The foundation of the African Heritage Diet also includes a variety of green, leafy vegetables like malabar spinach, avuvo, jute leaf, sweet potato greens, amaranth and water leaf. Green leafy greens provide the daily vitamins, antioxidants and micronutrients but the culinary skills of the gifted hands that prepare dishes like Liberian potato greens, efo riro, groundnut stew, or malabar spinach and black-eyed pea curry, make eating your daily vitamins simple.
A recent study noted that over half of U.S. 1 to 5 years of age children don't eat one vegetable daily and 30% didn't eat a fruit daily. The increasing numbers of children diagnosed with hypertension , Type 2 diabetes , obesity and NAFLD-nonalcoholic fatty liver disease- is fueled by diets packed with sugar/sugar substitute beverages, energy drinks, ultra-processed foods and calorie rich/nutritionally poor meals from restaurants, corner stores, convenience stores and vending machines.
For 5 A DAY CSA, 2023 will be the year where we explore recipes that embrace the traditional foods of Africa with a focus on West Africa, in particular. With our harvest of sweet potato greens, okra, spinach, malabar spinach, avuvo, jute leaf , Paul Robeson heirloom tomatoes and hot peppers, this year promises to be a year that you won't want to miss.
2021 has been an eventful year. From the loss of my 95 year old father to the birth of my first grandson, reminded me of the Maze song, Joy and Pain. Gratitude has been the recurring message that I will take into the New Year.
I will be forever grateful that my father lived 95 years and lived his life on his terms. He lived his early life on a cotton farm in Paris, Texas, as the youngest of 10 children. His parents, Julia and James Reese, moved from Wedowee, Alabama along with other families to Texas to find better economic opportunities and a safe environment to live and raise a family. Despite the violent history of Paris, Texas , my grandfather and uncles each purchased 100 acres of land where they grew, and harvested cotton along with cattle, pigs, chickens and vegetables.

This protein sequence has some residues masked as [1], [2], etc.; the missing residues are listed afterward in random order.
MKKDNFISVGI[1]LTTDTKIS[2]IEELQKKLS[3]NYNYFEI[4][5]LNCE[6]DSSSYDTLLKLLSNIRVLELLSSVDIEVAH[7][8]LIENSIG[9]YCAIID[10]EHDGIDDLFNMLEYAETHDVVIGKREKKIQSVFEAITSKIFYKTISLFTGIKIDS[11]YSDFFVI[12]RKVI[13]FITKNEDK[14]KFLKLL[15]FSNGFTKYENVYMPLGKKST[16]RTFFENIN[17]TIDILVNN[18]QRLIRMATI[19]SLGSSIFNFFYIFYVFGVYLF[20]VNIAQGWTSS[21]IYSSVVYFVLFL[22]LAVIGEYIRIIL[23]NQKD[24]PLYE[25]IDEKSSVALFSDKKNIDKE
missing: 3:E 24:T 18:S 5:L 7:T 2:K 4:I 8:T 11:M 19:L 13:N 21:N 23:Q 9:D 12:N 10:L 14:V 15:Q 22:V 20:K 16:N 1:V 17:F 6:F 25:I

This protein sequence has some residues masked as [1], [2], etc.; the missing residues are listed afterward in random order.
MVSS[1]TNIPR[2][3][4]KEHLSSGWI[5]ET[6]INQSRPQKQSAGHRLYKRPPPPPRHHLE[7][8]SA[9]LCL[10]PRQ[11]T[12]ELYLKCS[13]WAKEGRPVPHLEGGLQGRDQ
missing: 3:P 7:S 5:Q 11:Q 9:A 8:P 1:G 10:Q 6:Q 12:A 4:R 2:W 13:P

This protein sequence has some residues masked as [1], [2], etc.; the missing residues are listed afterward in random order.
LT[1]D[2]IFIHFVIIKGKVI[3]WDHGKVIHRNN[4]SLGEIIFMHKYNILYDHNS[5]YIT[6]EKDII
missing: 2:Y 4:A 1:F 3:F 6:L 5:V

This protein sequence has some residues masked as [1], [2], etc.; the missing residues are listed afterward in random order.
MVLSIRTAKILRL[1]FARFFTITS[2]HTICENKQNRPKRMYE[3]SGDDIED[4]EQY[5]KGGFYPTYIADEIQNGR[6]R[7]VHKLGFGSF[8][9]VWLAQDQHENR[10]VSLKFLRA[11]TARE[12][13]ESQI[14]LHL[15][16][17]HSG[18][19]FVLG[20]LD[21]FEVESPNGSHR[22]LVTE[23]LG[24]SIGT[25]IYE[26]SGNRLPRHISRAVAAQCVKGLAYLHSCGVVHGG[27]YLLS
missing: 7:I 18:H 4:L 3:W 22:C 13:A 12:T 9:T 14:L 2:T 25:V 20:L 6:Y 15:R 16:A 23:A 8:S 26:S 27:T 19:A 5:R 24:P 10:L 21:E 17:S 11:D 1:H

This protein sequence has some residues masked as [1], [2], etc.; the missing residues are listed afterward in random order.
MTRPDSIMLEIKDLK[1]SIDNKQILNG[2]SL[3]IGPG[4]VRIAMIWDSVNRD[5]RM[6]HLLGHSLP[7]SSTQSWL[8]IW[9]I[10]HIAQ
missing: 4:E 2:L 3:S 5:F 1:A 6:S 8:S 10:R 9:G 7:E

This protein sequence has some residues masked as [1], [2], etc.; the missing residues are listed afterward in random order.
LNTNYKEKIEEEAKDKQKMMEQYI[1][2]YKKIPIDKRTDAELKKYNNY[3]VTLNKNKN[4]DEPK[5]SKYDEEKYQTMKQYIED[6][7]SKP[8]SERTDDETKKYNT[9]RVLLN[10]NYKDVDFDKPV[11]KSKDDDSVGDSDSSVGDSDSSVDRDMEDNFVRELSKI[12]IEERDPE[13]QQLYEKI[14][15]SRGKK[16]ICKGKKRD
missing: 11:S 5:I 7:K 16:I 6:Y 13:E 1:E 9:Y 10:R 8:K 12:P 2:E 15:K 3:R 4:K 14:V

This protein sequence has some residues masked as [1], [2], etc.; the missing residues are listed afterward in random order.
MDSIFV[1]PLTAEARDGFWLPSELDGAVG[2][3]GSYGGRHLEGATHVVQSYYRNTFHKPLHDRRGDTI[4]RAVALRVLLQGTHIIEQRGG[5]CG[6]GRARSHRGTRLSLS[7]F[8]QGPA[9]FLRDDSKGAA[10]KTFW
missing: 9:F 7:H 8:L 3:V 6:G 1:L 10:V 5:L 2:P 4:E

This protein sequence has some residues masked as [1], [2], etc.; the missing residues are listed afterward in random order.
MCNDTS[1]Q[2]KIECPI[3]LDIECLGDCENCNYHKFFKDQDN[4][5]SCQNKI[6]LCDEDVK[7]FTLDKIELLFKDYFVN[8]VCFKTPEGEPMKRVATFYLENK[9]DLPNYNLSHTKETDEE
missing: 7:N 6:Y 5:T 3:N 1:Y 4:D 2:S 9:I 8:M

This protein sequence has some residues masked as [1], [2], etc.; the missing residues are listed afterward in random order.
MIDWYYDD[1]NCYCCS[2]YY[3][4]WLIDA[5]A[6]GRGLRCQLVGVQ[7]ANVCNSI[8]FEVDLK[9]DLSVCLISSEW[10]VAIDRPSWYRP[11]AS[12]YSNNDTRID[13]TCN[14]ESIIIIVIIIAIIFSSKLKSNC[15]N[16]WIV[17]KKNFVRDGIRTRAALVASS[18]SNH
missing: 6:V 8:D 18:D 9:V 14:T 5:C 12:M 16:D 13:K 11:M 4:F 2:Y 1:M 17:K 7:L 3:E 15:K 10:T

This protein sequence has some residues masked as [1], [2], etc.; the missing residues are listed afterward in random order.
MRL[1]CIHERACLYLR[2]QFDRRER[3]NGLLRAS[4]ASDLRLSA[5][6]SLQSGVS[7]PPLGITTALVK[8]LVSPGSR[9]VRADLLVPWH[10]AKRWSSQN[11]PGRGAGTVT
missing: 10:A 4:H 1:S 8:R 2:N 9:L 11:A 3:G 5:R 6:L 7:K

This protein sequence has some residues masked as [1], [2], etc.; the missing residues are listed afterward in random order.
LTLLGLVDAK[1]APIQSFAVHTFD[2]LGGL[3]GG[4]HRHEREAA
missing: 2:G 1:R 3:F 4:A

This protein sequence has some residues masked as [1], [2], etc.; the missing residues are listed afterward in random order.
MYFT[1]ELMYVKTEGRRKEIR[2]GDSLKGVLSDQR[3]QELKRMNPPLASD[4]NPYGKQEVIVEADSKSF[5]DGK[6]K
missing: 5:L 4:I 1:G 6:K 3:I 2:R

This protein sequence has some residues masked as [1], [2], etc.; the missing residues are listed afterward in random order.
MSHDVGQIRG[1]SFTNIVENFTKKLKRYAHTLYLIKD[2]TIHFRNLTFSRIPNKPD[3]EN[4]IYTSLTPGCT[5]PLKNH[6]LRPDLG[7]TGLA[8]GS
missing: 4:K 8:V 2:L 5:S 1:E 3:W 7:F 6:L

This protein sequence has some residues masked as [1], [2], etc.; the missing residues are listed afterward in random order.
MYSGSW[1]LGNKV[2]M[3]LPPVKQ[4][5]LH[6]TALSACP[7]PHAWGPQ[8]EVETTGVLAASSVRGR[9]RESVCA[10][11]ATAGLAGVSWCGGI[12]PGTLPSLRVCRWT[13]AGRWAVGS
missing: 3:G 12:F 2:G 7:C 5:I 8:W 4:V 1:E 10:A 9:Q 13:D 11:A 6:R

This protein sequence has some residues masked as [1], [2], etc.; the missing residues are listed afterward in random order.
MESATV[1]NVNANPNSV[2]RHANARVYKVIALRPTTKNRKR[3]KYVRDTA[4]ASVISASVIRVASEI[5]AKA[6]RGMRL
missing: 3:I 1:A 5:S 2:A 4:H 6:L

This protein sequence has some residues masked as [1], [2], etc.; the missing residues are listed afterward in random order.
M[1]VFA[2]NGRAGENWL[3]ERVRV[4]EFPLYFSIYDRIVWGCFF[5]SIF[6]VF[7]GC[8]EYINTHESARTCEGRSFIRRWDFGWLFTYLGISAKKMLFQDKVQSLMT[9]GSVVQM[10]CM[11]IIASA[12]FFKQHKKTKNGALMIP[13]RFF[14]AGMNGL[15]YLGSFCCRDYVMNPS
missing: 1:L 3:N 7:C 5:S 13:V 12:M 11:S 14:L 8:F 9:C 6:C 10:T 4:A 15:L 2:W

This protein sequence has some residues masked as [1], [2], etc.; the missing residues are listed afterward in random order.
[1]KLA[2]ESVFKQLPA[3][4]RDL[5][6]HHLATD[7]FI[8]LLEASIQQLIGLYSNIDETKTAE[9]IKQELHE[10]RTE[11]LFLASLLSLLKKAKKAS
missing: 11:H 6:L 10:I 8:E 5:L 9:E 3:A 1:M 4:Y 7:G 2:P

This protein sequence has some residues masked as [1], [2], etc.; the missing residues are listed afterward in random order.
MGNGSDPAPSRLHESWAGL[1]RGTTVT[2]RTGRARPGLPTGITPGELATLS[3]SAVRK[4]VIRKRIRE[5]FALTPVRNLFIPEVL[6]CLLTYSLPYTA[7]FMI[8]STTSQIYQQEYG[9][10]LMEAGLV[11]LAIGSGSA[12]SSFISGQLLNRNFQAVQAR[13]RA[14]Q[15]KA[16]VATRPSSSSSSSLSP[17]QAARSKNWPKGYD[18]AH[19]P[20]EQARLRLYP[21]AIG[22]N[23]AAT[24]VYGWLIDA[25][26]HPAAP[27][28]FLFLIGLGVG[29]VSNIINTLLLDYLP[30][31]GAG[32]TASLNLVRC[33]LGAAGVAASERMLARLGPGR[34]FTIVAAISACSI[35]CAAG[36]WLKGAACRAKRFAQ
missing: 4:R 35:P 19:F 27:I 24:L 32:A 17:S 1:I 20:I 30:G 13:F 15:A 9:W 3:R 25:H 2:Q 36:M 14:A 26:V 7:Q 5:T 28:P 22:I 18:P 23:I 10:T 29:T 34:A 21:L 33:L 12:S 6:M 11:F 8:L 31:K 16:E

He often spoke about his father slaughtering a hog on the coldest day of winter to place in the smokehouse and his favorite part of that day, fresh pig liver roasted on an open fire. On Saturdays, he and his father traveled into town to pick up the Chicago Defender and Pittsburg Courier and also, eat a hamburger. I also remember my Dad sitting in his rocking chair eating and enjoying a southern classic- a tall glass of buttermilk and cornbread. Each spoonful reminded him of his mother who prepared the dish with fresh buttermilk.
Like many other farming families of that time, my grandparents practiced regenerative agriculture before it was "newly discovered". Any food waste fed the compost pile or farm. animals. Canned vegetables, smoked meats and fresh fish provided food security throughout the year for my uncles and aunts.
But life on the farm was hard and not my father's passion; education and reading were. The study of history was the passion of my father and grandfather, and as soon as he was eligible, he left the farm to join the army. As a veteran, the GI bill helped him attend Wiley College as a student and then a faculty member. In 1963, he completed his Ph.D. in history from the University of Southern California. After completing his Ph. D, he returned to Texas and joined the faculty of Texas Southern University in Houston, Tx. ultimately became the chairman of the history department. After retirement, he taught part time at TSU while also enjoying his daily walks, and conversations with former colleagues.
It was his love of food that I will remember and miss. Sunday dinners with pan-roasted quail, or cornish hens, holiday meals with his oyster dressing, summer gatherings with barbecue ribs, chicken and sausage, and family gatherings where his gumbo in the yellow gumbo pot was the main course.
I will forever be grateful for his love, consistency, common sense,sound advice and compassion for others. For all that have lost a loved one , let their memory be a blessing and their recipes enjoyed and generously shared with the next generation.
All is well.
There is nothing like growing your own watermelon.
Most years we try a new watermelon variety to compare the taste , size and growing requirments. This year we grew a Nancy watermelon, a heritage variety known for its white seeds, thin rind and sweet flesh.
With the rain during the past few weeks, we were able to pick a melon that weighed about 25 lbs. Many more are growing and hopefully with the rain won't be more water than melon.